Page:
USO South Carolina Moves Quickly to Support First Responders, Military Community Amid Flooding

Joanie Thresher tried to explain the situation through the tears.

“The roads are gone. They’re not just covered in mud. They’re gone.

“It’s just so heartbreaking.”

At least 18 dams were breached and more than 100 bridges washed away in South Carolina after a five-day deluge of rain from Hurricane Joaquin. The weather caused more than a dozen deaths and potentially more than $1 billion in damage statewide.

The flooding has been especially hard on the state’s military community. USO South Carolina has kept its Columbia Metropolitan Airport center open to troops while providing aid to service members and families around Fort Jackson – where the Army trains more than half its new soldiers – and 1,300 National Guard first responders.

“This flood is hitting the heart of our military community,” said Thresher, the director of USO South Carolina, in a Tuesday night phone call. “There are so many military families who live in the areas worst hit, and it’s supposed to get worse before it gets better.”

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Hurricane Joaquin put an all-stop to base operations Saturday, leaving dozens of troops stranded overnight at nearby Columbia Metropolitan Airport, where hundreds typically pass through the USO lounge daily on their way to and from basic training.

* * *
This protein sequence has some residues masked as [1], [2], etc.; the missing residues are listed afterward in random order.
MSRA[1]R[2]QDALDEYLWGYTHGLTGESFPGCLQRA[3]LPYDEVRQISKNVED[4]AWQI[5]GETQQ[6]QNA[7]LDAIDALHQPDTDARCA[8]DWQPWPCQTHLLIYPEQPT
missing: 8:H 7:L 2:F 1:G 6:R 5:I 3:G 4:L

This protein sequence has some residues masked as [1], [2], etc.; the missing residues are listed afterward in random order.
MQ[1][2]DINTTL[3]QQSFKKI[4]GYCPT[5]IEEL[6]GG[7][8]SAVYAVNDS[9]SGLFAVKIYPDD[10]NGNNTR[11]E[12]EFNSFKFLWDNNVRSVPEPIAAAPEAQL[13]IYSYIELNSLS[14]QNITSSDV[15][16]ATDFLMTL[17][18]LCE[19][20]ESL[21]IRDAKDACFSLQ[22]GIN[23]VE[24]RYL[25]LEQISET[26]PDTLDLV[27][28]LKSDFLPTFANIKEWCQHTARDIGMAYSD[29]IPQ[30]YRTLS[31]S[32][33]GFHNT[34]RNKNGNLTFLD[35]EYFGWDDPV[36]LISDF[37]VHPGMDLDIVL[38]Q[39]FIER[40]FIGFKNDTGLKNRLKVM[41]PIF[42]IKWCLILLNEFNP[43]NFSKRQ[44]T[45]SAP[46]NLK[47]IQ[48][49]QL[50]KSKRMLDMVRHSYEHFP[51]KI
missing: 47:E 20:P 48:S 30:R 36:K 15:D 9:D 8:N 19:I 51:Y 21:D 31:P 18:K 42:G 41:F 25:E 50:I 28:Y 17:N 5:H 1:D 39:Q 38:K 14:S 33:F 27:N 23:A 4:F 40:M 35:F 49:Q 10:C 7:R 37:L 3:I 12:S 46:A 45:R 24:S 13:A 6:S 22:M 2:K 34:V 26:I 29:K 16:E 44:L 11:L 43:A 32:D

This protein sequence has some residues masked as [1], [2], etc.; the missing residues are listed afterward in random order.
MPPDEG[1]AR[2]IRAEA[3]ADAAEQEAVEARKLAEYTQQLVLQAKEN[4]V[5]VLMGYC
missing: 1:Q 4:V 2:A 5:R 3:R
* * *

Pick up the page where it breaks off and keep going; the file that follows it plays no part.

USO South Carolina has called on its volunteers and donors for logistical support to help deliver basic supplies like water to military families in need.

“Everyone is bringing in supplies from water to food, diapers, formula and baby wipes, everything you can imagine they are just bringing in truckloads to us to give to service members,” Thresher said. “It’s just unbelievable.”

Thresher said most of the USO support is focused on the Guardsmen working search-and-rescue missions along the coast, where water and energy drinks are crucial. Volunteers are also delivering water, food and supplies to the inland areas and communities near Fort Jackson.

Starbucks came through with almost 300 pounds of ground coffee, water and individually wrapped food. The Columbia Chamber of Commerce, GEICO, Lowes and other businesses made financial donations.

“[It’s like the USO is] the only bridge that’s still intact,” Thresher said, “because we’re blessed to be able to get onto the installations and on to the flight lines where we can help load Chinooks and sling-load pallets to be taken across the city to the people who need it because our roads are gone.”

USO Guam Honored for Service to National Guard Troops

Troops and family members celebrate at a USO Guam homecoming celebration in April. USO photo

Troops and family members mingle at a USO Guam homecoming celebration in April. USO photo

They were there when they left. And there when they came home, too.